The next elections in Zimbabwe can only take place when the necessary conditions for free and fair elections have been established.
President Mugabe’s call for elections by March 2012 should therefore be dismissed on the basis that conditions for free and fair elections do not yet exist in Zimbabwe and there are no guarantees or mechanism to prevent the same electoral violence witnessed between April and June 2008 during the presidential run-off.
It is strange that people continue to call for elections when it is clear that
Zimbabwe is not ready. There is widespread state-sponsored violence, partisan application of the law, continued deployment of soldiers across the country and key state institutions that remain unreformed and extremely partisan and politicized. Talk of elections still evokes feelings of fear in the hearts of many.
Waste of resources
Perhaps it would make sense for the president to go for elections sooner rather than later for personal reasons, but the truth of the matter is that pushing for elections in the absence of credible reforms is a futile exercise and a waste of resources.
Chances are that the MDC formations led by Prime Minister Tsvangirai and professor Welshman Ncube will refuse to take part in elections. Without the participation of the MDC formations who command a significant following, the election will not produce a legitimate government.
Another factor that those calling for early elections must carefully consider is that SADC will have to certify that conditions are right to hold elections. SADC has categorically stated that Zimbabwe cannot have the next elections under the conditions present in 2008.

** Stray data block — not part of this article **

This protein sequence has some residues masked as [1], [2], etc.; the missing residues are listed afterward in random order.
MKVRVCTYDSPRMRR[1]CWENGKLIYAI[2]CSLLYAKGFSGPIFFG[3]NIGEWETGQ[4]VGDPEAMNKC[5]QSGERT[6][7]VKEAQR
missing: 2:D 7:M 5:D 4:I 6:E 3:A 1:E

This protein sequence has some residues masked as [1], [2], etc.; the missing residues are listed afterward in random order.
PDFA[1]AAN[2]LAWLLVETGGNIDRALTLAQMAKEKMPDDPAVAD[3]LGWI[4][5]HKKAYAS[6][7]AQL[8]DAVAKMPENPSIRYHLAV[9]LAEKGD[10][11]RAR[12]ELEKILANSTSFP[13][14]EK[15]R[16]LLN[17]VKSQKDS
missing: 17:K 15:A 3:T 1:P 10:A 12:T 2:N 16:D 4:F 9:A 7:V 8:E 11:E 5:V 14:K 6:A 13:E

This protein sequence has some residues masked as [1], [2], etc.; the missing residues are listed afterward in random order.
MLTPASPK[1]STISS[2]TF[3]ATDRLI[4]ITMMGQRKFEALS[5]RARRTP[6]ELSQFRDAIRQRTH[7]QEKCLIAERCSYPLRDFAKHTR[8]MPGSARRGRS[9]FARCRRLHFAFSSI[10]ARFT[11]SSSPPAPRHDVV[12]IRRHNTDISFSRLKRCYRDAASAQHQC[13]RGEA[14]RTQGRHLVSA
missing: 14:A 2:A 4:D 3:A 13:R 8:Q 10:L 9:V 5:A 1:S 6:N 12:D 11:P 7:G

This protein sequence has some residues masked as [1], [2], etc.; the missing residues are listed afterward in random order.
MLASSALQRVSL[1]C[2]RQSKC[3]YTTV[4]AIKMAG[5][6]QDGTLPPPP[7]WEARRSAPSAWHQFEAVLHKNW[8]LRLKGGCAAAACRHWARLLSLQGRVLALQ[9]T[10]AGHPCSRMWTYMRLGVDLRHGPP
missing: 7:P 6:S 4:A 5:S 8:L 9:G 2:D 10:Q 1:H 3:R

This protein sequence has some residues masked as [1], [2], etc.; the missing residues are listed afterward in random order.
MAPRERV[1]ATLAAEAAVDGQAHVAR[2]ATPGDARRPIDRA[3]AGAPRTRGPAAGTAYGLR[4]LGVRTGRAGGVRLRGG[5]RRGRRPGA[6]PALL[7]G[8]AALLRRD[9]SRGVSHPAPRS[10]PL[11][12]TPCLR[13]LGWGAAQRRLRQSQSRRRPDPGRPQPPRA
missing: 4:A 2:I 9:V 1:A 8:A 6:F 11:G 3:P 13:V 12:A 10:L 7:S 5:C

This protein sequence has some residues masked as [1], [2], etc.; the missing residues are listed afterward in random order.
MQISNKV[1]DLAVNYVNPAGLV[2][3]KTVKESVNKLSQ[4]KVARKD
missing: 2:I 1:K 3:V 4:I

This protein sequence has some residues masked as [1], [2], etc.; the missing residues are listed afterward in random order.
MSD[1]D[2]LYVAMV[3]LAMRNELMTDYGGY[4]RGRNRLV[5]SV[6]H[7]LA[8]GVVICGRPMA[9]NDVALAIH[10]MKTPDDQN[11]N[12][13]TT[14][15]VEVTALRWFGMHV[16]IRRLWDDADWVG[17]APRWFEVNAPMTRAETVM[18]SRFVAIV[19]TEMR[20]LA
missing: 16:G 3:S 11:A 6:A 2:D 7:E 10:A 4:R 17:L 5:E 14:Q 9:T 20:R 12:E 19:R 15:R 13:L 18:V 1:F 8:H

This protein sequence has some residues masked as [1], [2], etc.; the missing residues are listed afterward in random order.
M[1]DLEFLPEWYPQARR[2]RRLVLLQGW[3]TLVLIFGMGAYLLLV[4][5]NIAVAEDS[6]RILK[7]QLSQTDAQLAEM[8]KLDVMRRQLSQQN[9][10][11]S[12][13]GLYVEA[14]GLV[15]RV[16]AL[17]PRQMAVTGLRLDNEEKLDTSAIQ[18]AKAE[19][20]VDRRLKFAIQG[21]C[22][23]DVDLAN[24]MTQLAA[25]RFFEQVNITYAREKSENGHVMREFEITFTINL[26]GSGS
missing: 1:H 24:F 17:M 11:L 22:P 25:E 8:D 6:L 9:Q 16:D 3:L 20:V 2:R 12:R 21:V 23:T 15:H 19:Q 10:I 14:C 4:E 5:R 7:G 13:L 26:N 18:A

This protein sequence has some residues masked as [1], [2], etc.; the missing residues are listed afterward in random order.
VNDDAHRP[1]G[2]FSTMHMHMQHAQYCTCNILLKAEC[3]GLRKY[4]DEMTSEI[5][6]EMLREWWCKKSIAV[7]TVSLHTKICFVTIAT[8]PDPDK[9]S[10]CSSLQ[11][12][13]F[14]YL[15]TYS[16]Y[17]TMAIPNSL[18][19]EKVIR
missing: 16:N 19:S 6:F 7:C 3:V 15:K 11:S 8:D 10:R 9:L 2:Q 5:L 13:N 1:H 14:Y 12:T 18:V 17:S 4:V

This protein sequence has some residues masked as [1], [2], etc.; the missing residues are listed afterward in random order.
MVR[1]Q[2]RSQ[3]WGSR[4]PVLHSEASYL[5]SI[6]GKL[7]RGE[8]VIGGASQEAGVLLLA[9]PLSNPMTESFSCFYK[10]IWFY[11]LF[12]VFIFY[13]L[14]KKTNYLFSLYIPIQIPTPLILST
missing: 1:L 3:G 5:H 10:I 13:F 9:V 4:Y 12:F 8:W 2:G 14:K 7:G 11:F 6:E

Instead of prematurely calling for elections, all political parties including
Zanu (PF) should focus on supporting the SADC-brokered elections roadmap
to implement meaningful reforms that inspire confidence in the people of Zimbabwe, and in SADC. Such reforms will obviously include a new constitution and critical electoral reforms such as an updated and accurate voters’ roll and guarantees for media freedom and gender equality. Also, all soldiers currently deployed across the country must be returned and confined to their barracks and all service chiefs must restrict their activities to their constitutional mandate.
More than new constitution
However, caution must be exercised when viewing the significance of a new constitution as the embodiment of electoral reforms. Put simply, a new constitution is likely to be negotiated among political parties before being taken to referendum and therefore, having a new constitution does not in any way mean that the environment is conducive for free and fair elections.
For instance, beyond a new constitution, the Zimbabwe Electoral Commission
and its secretariat, charged with elections management, must be completely demilitarized, independent, professional and adequately resourced to impartially discharge its mandate. The inclusive government must end polarization and ensure that an election is not a contestation for power between the state and the people, but one between political parties with the state institutions remaining neutral.
Ahead of the next elections, political leaders must agree on the deployment by SADC and the African Union of peace-keeping monitors at least three months ahead of elections to prevent state-sponsored violence. The peace-keeping monitors should remain on the ground a further three months after elections have been held.
Politicians should desist from grandstanding about the date for elections and focus on delivering the preconditions for free and fair elections. Elections can be held anytime, as long as the necessary reforms have been undertaken to guarantee free political activity and to eliminate the terror and fear factor from the equation. – Dewa MavhingaPost published in: News